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Raqqa's Liberation: Turkey and the United States Have Appeared in a Deadlock

Erdogan did not exclude that Turkey could launch a new large-scale military operation in the north of Syria. "Now the negative processes are taking place in Syria. If it results in a threat to our borders, we will respond in the same way as during the "Euphrates Shield"," Erdogan said, clarifying that it is not just so much about the terrorist threat by ISIS, but about PKK. "Turkey will not allow the establishment of a Kurdish state," Erdogan said.

It should be recalled, that the official goal of Turkey's "Euphrates Shield" operation in Syria from August 2016 to March 2017 was to neutralize the terrorist threat by ISIS for Gaziantep, the Turkish province, but in practice it aimed to stop the advancement of the Kurds in northern Syria, near the Turkish border. As a result of the "Euphrates Shield," Turkey established its control over the area of about 3,000 square kilometers in the north of Syria, including the cities of Jarablus and El-Bab.

Within the framework of the "Euphrates Shield," Turkey also planned the liberation of the city of Manbij from the Kurdish forces and the establishment of control over Raqqa, which Ankara thinks will completely neutralize the Kurdish threat. However, these Turkish plans were prevented by ally US, which took Raqqa’s liberation mission in its hands. In this regard, the US is actively cooperating with the Kurdish forces, which naturally does not like Turkey. Official Ankara has repeatedly raised this issue, but Washington does not pay particular attention to Ankara's dissatisfaction.

It should be noted that the liberation of Raqqa is not only of strategic importance, buthas also moral and psychological importance. The party liberating the capital city of "Islamic State" will be presented to the world as the most effective anti-terrorist actor in Syria, claiming to receive more dividends during the negotiations. In this context, the US "gratitude" to Kurds can also be expressed by the support of the political ambitions of Kurds, in particular, with the political support of the establishment of a Kurdish state in the north of Syria. Ankara views it as a threat to its national security (Ankara is sure that the creation of a Kurdish state in the north of Syria can become a signal for Turkish Kurds to activate the national liberation struggle).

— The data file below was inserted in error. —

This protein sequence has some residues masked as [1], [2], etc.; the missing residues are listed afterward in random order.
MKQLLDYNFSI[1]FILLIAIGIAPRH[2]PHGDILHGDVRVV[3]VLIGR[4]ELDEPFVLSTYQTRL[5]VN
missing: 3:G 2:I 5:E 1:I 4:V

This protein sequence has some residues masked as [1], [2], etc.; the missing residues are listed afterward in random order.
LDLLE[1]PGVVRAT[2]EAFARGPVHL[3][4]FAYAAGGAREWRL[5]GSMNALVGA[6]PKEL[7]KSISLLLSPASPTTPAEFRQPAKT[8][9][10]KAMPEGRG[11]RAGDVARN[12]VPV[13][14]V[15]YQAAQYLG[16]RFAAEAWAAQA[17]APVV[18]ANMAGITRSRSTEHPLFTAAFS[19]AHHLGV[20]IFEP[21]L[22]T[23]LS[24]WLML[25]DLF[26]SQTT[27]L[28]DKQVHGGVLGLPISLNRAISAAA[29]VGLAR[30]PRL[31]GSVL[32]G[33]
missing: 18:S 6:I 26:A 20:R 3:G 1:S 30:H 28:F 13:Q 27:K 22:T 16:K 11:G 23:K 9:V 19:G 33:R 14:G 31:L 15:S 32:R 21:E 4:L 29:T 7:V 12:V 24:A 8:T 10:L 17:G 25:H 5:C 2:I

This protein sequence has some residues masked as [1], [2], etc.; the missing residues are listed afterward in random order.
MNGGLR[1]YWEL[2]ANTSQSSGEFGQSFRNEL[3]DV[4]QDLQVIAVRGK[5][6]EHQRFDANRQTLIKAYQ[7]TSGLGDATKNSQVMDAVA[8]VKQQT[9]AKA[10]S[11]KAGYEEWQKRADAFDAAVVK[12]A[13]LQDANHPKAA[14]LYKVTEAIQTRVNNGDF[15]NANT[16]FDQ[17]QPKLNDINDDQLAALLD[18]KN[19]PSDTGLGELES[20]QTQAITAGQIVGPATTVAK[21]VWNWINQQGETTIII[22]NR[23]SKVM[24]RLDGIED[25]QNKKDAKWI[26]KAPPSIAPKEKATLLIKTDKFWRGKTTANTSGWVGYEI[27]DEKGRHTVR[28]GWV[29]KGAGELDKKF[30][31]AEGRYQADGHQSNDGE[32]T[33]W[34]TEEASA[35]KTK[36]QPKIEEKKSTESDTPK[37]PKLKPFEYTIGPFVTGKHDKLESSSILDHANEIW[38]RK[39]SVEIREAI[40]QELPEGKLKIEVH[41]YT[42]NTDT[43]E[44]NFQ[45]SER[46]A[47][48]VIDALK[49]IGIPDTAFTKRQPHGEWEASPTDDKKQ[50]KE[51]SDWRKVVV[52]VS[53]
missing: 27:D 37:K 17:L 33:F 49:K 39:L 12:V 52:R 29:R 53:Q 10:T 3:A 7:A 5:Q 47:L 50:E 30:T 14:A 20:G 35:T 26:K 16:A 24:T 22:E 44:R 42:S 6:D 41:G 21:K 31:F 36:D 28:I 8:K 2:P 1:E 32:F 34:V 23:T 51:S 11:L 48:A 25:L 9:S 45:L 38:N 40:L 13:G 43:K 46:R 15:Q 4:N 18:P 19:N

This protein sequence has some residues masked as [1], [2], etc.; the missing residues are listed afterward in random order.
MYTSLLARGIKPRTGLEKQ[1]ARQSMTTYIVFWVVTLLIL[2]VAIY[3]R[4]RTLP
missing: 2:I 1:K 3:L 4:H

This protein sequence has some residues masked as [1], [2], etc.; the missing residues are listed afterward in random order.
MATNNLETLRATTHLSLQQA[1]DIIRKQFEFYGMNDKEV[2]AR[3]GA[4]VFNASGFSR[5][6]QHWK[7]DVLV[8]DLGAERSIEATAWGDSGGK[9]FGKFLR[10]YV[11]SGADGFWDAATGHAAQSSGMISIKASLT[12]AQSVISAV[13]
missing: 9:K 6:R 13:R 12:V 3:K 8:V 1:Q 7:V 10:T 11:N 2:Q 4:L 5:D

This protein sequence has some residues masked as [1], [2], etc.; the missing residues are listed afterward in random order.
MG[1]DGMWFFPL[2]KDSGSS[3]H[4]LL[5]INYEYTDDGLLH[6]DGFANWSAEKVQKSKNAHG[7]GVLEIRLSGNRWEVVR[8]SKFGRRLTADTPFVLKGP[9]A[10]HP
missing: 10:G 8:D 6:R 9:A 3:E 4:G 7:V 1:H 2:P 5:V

Most likely, Erdogan warns Washington of the possibility of launching a new operation to liberate Raqqa and Manbij, sending a message to Washington to stop the cooperation with Kurds. It is interesting that Erdogan made this statements ahead of the G-20 meeting in Hamburg. This summit will be a good opportunity for some of the major foreign actors involved in the Syrian conflict to agree on the interests of each other in Syria. In the absence of such an agreement, however, it can not be ruled out that Erdogan's statements on the launch of a new military operation in Syria may become a reality (it should be noted that in spite of the "Euphrates Shield" operation, Turkish troops continue to stay in Syria). At the same time, the Trump administration is trying to regain its reputation which it had lost in the recent months on the background of Russian successes in Syria and will not give up the idea for the implementation of which, however,  Kurdish support is needed.

Thus it turns out that two US strategic allies are fighting against each other in Raqqa. In order to get out of this deadlock, Washington will have to provide Turkey with convincing guarantees that it will not cooperate with the Kurds after Raqqa's liberation.

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